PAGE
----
We've all heard it at some point in our lives, either from an exasperated parent or a nannying cartoon series determined to impart some kind of moral guidance: "Finish what you started."
It's decent advice when applied to many things - higher education, great literature, shaving, cheesecake. But how does it apply to videogames? If the game is doing its job properly, you should be traveling toward completion without even being conscious of it, whizzing along on a pleasure cruise of intriguing narrative and intuitive gameplay, any barrier between player, character and progression melting away like blowtorched butter.
A good example is Ico, the mute poster-child of arthouse gaming. This existential quest has such an absorbing, heartstring-plucking storyline that to not see it through to the finale would be like beginning to read a fairytale to your 6-year-old niece, then abruptly slamming the book shut when the princess is still deep in her enchanted slumber.
But while Ico leads the player deftly toward a conclusion as satisfying as it is ambiguous, many other games stumble drunkenly toward their climax. Random difficulty spikes, murderous end-of-level bosses, poorly chosen save points, illogical puzzles, aimless narrative ... all of these bleed enjoyment from the experience.
Every videogame veteran can recall a time when he had to grit his teeth, hunker down and just grind through the minefield, whether it was the Library in the original Halo or the twitchy session of hide'n'seek with chainsaw-wielding dimbulb Piggsy in Manhunt. "Continue?" Yes. "Restart from last save point?" Definitely. "Sure you want to keep going despite the fact that this really isn't doing either of us any favors?" Exactamundo.
Most gamers like to be challenged, and there is a certain grim satisfaction to be had from beating a level that once seemed impossible. Any psychological scars from the experience can now be worn as badges of honor, particularly in the look-at-me age of Xbox 360 Achievements. The world can see what you've been through, and can choose to applaud or shudder in response. You completed Gears of War on "Insane" difficulty? High five! You unlocked the Burnout Paradise Tribal Special Hot Rod that looks as if it should grace an Aerosmith album cover? Way to go!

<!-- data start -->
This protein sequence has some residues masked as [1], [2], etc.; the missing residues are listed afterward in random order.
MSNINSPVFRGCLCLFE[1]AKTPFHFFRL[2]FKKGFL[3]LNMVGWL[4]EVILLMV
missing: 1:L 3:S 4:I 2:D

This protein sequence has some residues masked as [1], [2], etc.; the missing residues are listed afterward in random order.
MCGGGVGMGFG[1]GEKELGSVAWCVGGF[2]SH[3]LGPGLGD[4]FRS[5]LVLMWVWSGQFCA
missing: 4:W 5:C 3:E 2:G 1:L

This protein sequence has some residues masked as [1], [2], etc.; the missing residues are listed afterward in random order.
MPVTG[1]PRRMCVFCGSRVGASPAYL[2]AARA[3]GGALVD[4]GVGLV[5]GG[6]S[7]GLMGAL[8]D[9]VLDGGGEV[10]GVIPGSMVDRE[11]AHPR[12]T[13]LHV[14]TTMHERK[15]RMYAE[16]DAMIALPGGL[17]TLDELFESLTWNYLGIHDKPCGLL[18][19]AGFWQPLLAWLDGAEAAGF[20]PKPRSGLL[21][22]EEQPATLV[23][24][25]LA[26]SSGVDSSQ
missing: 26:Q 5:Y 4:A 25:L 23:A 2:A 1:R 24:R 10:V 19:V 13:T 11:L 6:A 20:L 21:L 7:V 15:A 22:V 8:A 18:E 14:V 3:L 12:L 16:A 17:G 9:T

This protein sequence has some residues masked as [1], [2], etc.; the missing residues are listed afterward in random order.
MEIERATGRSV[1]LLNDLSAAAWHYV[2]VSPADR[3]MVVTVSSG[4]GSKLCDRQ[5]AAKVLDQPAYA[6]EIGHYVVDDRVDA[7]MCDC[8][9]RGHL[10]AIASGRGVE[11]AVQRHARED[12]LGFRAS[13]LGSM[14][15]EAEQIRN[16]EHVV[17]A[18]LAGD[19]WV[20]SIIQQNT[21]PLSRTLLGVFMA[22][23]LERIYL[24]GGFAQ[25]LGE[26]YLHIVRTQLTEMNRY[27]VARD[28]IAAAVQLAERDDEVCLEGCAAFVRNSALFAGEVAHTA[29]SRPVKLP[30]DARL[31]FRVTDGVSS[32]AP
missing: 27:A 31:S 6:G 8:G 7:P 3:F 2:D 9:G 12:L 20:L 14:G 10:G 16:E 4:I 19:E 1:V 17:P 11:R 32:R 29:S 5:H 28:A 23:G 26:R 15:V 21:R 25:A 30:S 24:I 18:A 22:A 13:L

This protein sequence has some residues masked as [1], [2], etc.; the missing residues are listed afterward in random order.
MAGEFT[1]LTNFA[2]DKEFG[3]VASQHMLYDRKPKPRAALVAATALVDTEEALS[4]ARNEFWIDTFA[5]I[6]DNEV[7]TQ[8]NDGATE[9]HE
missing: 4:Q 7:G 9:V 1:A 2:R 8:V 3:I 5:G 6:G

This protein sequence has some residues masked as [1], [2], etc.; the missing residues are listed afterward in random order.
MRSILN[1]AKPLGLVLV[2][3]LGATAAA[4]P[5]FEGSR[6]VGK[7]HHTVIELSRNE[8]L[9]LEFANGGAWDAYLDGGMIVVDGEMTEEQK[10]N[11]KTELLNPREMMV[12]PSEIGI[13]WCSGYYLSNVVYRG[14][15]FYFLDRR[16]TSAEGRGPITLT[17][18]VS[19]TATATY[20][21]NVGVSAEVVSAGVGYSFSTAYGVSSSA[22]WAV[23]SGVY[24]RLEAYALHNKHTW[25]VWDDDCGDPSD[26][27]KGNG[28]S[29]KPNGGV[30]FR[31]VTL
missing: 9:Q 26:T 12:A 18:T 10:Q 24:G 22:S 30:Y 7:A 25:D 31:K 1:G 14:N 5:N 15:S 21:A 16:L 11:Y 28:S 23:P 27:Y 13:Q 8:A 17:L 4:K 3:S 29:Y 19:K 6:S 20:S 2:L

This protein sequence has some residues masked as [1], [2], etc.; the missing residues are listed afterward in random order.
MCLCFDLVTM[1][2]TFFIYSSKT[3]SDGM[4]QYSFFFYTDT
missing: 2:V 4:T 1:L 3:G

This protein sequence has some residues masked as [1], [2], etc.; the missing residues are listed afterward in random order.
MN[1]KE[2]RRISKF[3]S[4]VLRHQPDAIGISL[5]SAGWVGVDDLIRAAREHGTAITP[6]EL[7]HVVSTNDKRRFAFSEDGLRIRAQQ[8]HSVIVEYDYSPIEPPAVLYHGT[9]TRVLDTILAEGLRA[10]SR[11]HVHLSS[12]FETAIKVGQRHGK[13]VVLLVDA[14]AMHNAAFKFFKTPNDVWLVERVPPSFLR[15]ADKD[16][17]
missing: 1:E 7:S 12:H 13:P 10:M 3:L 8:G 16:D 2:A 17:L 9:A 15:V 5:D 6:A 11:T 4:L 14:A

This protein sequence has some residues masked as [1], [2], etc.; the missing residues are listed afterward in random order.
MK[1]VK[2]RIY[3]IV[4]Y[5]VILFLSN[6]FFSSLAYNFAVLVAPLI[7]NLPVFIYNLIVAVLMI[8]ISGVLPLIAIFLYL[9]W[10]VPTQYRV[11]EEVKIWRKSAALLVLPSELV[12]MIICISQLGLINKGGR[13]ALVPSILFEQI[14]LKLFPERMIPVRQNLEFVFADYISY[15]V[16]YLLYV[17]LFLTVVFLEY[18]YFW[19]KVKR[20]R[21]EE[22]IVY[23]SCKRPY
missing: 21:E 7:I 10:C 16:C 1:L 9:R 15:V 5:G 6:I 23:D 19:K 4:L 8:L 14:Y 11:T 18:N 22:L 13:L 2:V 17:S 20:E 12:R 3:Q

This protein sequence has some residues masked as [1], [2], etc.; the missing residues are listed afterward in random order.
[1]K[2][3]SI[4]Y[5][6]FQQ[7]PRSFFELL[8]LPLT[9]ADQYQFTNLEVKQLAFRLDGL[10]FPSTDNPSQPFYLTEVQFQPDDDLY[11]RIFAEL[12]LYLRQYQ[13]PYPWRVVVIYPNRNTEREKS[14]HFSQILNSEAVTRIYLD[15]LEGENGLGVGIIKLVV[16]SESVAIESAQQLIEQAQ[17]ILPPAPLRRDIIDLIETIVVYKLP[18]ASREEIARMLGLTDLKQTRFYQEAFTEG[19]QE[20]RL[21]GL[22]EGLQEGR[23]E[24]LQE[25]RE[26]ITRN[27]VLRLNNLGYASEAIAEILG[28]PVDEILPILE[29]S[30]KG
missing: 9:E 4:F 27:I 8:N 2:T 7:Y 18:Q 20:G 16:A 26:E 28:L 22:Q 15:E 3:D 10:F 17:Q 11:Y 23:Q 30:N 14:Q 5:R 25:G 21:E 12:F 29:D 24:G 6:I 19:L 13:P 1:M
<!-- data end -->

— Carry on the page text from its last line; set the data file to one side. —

But there's a whole caste of forgotten PS2 games that offered no tangible reward for brawling your way through to the credits. Finishing them meant no playground bragging rights, no gameplay-reinvigorating unlockables, not even a toe-tapping song. And yet, for a few years, these were exactly the games that took over my existence, deadening the joy centers of my brain, curdling my naturally sunny disposition and methodically asphyxiating my social life.
Forget the exclusive gentleman's club of elite PS2 titles like Grand Theft Auto: Vice City or God of War, games that are not only enjoyable to play but fun to discuss with colleagues and co-workers. I'm talking about such unheralded, misremembered non-hits as Total Overdose, Cold Winter, The Suffering, Psi-Ops: The Mindgate Conspiracy, Spyhunter 2 and Urban Chaos: Riot Response, all games I burrowed away at until they were done, finished, kaput.